Rachel’s Portrait

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I thought I’d finished Rachel’s portrait a month or so ago, but after looking at it for a week I decided to do some tweaking. Mostly adding reflected colour to the balloons. Only then was I happy to sign it and call it ‘done’. Today I delivered it to Rachel, who now has to find a wall space large enough for it.

It was a fun portrait to do. Bright and cheerful, and a nice contrast to Jason’s portrait, which is all dark and moody. Doing two portraits at the same time has worked well for me, even though I usually only work on one at each class. I’ve started to take for granted that I know how the paint will go on using the spatula this way or that, and how far I can push the paint around before it muddies, though I still stuff up regularly. Thankfully oils are very forgiving.

Jason’s portrait is close to done. Another session, I hope. Last week I also did the underpainting for the next one:

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The Style You Have When You Don’t Have One

With all this preparation to move house, I’ve been looking at how well our furniture fits together. We have a mix of inherited antique and retro, modern ‘federation’, pine shelving and table, modern black office, and even asian furniture. The ‘new’ house has a white french provincial kitchen. Quite a mix.

I’ve started reading the Apartment Therapy blog via Bloglovin’, and they had a post recently called Ten Signs You May Be a Maxamalist. ‘Your Favourite Colour is Everything’ and ‘You see a white wall as a missed opportunity.’ are both so very me. ‘You Have a Collection of Collections’ is Paul, and ‘You worry less about whether things match than if they’ll fit’ is my reaction to most of Paul’s purchases. They should have added ‘Decluttering is a dirty word’ to that list.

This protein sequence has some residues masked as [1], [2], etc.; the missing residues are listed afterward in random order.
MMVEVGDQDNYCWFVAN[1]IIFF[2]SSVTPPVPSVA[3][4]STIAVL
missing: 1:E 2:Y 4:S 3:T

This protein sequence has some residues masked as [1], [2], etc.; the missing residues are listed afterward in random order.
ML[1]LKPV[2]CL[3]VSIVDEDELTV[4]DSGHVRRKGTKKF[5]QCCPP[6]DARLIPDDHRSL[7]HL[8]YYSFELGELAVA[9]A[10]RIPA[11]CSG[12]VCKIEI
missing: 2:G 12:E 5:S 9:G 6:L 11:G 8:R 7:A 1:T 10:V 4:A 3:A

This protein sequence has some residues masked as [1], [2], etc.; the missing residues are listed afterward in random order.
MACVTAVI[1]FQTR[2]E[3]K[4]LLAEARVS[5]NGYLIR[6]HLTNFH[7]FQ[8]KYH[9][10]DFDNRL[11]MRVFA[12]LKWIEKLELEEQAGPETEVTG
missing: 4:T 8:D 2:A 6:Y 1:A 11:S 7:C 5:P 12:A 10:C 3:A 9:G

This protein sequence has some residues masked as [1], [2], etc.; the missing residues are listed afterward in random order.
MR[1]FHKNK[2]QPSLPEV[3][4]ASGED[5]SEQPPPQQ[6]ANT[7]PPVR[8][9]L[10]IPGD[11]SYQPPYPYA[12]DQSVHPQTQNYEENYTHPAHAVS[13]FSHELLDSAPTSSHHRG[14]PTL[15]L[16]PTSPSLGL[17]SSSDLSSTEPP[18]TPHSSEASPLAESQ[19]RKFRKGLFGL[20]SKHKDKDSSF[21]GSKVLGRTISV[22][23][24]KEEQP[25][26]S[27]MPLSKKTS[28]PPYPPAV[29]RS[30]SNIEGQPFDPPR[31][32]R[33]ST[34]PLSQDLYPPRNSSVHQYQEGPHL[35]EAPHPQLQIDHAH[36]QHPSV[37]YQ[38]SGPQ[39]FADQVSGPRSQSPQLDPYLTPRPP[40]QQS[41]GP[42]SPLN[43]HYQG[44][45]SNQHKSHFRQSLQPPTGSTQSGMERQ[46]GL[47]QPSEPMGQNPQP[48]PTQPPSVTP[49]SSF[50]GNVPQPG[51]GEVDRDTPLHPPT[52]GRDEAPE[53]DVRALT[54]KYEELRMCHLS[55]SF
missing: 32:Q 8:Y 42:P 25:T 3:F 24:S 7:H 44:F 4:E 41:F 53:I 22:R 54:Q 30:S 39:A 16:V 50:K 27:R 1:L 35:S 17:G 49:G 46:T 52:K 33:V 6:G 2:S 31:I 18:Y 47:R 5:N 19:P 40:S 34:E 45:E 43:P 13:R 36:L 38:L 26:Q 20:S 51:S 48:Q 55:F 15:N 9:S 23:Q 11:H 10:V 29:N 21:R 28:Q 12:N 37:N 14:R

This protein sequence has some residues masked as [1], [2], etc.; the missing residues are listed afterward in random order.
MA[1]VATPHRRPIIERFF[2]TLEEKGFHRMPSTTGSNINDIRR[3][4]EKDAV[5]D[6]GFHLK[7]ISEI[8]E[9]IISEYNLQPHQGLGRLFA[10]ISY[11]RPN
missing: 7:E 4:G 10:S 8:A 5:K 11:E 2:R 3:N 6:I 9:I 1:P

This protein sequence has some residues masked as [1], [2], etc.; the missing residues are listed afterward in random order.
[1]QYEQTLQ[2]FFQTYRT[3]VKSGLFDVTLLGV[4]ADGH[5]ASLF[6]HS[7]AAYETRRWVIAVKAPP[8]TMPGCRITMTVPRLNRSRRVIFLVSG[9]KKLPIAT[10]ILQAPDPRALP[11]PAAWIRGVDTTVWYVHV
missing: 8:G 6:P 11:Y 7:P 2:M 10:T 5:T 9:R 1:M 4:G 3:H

So I reckon our style is ‘eclectic maxamalist’ incorporating lots of what Kevin McCloud calls ‘autobiographical clutter’.

Being the control freak I am, I’ve measured up our furniture, drawn a plan of the ‘new’ house to scale (assuming the advert map was correct) and worked out where most of our furniture will go.

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I could see straight away we’d have problems getting the bigger, heavier furniture into some areas and that our bookcases won’t fit where I first intended to put them, so it’s been worth doing. And, well, fun.

The challenge is to also group furniture that complements each other. We have pieces that we have inherited and want to keep, some pieces we love, some that are practical, and a few pieces we’re a bit ‘meh’ about. We’d like to avoid buying and replacing as much as possible, too.

I’m not keen on matchymatchy furniture. It’s a bit like wearing garments made of the same fabric all over, or a suit while relaxing at home. Yet I’m also not keen on the current fashion of aiming for all decor in the room to be as different as possible, so your house looks like a second hand furniture showroom – perhaps the equivalent of wearing tracksuit pants with a denim shirt and suit jacket.

Taking cues from the fashion analogies, I grouped furniture together of similar quality and mood. The better quality, fancier furniture went with the antiques in the living room and reading nook. The practical pine and office furniture will go in the craft room and office. The lesser quality, more casual living room furniture is for the family room.

Almost every piece found a new home. However, we do want a new bed and bedside tables, which we don’t like. It’ll will solve the problem of having a set to keep in the old house while it’s on the market, too. My first plan was to buy something french provincial as that’s what the current/previous owners have, but it would clash with the asian camphorwood chest and triangular chest of drawers I want to put in there. The room’s paint and soft furnishings leave it open to all kinds of furniture styles, so I figure we’ll get pieces that work with the asian pieces instead.

As you can see, I’m having a lot of fun planning the decor in my head, and on the computer. Whether it all works when we move in remains to be seen.

Anticipation/Organisation

Less than a month ’til settlement day.
Just under three months until the bathroom reno starts.

Having had a chance to catch my breath, I’ve been trawling Pinterest for moving advice articles in the evenings and making lists during breaks during the day. I’m a compulsive list-maker, and I now have three on the go.

The first is a list of all the stuff we want to move out of this house so it looks good when it goes on the market. The second is of the stuff that will remain. The third shows where everything will go in the new house.